Harris County Bail Ruling is a Victory for Justice and Safety, Says Pretrial Justice Institute


For Immediate Release: May 3, 2017
Contact: Fiona Druge, fiona.druge@berlinrosen.com,

Texas Federal Judge Rules County’s Money Bail System is Unconstitutional

In response to a ruling from Chief U.S. District Judge Lee H. Rosenthal ordering Harris County, Texas to stop jailing people before trial on misdemeanor charges simply because they could not afford bail, Cherise Fanno Burdeen, chief executive officer of the Pretrial Justice Institute, issued the following statement:

This landmark ruling is a turning point for Harris County and the work to improve pretrial systems across this county. It shows that the courts recognize not only what many people within the criminal justice system know—that detaining low-risk, legally innocent people because they cannot afford their freedom is costly and ineffective—but also that using money to determine who stays in jail and who gets released is a violation of the Constitution’s basic guarantees of due process and equal protection. The ruling finds Harris County doesn’t have a reasonable basis to believe that money bail ensures better pretrial outcomes, and orders Harris County to release misdemeanor defendants.

“There is still work to be done to make Harris County’s pretrial justice system safer, fairer, and more effective, but other jurisdictions should take note of this ruling. It’s time for more cities, counties, and states to take meaningful action to improve their pretrial justice system before they’re forced to do so by the courts.”

The ruling includes an injunction that after May 15th bars Harris County from keeping poor, lower risk people accused of misdemeanors in jail before trial, who would otherwise be free but for the price of their money bail.  Judge Rosenthal’s scathing ruling notes, “[i]n Harris County, secured money bail is not just a de facto pretrial detention order; it is literally a pretrial detention order.”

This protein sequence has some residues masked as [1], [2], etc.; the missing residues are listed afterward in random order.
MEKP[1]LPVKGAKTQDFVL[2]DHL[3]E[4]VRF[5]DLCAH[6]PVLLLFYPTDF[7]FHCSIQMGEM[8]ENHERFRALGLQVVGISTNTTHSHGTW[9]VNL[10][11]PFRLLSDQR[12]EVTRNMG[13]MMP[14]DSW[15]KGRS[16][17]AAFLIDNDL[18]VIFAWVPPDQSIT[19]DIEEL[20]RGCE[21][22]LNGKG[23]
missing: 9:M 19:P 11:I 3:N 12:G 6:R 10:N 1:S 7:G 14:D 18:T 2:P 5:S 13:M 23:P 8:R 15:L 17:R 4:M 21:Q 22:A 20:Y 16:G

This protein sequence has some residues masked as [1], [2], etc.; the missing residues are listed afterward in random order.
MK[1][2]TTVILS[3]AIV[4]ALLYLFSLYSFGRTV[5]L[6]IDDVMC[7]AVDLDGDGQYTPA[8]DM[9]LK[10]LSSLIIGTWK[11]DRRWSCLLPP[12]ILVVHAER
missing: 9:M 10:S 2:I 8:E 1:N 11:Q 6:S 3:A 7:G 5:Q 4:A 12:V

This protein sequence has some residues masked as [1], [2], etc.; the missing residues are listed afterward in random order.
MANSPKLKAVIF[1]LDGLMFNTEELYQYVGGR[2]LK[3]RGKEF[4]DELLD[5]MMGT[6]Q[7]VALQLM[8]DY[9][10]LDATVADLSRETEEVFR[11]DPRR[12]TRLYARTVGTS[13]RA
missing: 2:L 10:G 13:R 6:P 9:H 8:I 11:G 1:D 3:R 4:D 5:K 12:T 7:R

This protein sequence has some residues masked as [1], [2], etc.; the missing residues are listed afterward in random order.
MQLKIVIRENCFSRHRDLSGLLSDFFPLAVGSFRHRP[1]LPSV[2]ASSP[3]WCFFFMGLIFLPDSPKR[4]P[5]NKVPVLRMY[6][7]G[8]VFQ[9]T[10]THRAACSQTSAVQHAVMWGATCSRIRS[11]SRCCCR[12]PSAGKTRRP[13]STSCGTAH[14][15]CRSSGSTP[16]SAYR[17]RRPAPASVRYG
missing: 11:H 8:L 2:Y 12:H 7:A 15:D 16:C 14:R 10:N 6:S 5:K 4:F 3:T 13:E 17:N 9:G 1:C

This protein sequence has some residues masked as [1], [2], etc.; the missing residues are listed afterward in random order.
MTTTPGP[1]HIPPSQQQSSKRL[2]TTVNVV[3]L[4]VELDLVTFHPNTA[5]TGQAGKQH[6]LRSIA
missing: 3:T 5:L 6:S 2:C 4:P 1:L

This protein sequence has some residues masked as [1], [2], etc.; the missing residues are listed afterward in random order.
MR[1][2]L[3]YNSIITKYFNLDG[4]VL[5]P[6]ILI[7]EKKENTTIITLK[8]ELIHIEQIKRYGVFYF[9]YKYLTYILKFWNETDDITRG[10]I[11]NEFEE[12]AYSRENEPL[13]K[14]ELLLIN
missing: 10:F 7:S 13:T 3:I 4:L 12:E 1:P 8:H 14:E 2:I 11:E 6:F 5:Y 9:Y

Citing volumes of work, including Pretrial Justice Institute’s 2014 “Colorado” study on money bail, Judge Rosenthal concludes our  “finding is consistent with recent empirical work in other jurisdictions.”  She further states: “Harris County’s policy is to detain indigent misdemeanor defendants before trial, violating equal protection rights against wealth-based discrimination and violating due process protections against pretrial detention without proper procedures or an opportunity to be heard…. According to the most recent and credible evidence, secured financial conditions of pretrial release do not outperform alternative nonfinancial or unsecured conditions of pretrial release in ensuring the appearance of misdemeanor defendants at hearings.”

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The Pretrial Justice Institute (PJI) is a national organization working to advance safe, fair, and effective pretrial justice that honors and protects all people. To learn more about PJI or their 3DaysCount campaign, which aims to support commonsense solutions to longstanding pretrial justice challenges in 20 states, visit www.pretrial.org.

Facts about money bail and pretrial detention in America:

  • Most people in American jailsmore than 6 in 10have not yet been to trial; the vast majority are there because they can’t afford cash bail.
  • More than 80% of criminal defendants qualify for indigent defense based on poverty.
  • Even three days in jail can result in loss of wages, jobs, housing, and family connections, leaving some defendants 40% more likely to commit future crime.
  • Nearly half of high-risk defendants exploit the money bail system and use bail bondsmen to get out.
  • The tools exist to replace the outdated money bail system with a risk-based system that is safe, fair, and effective, and many jurisdictions have demonstrated it is possible.

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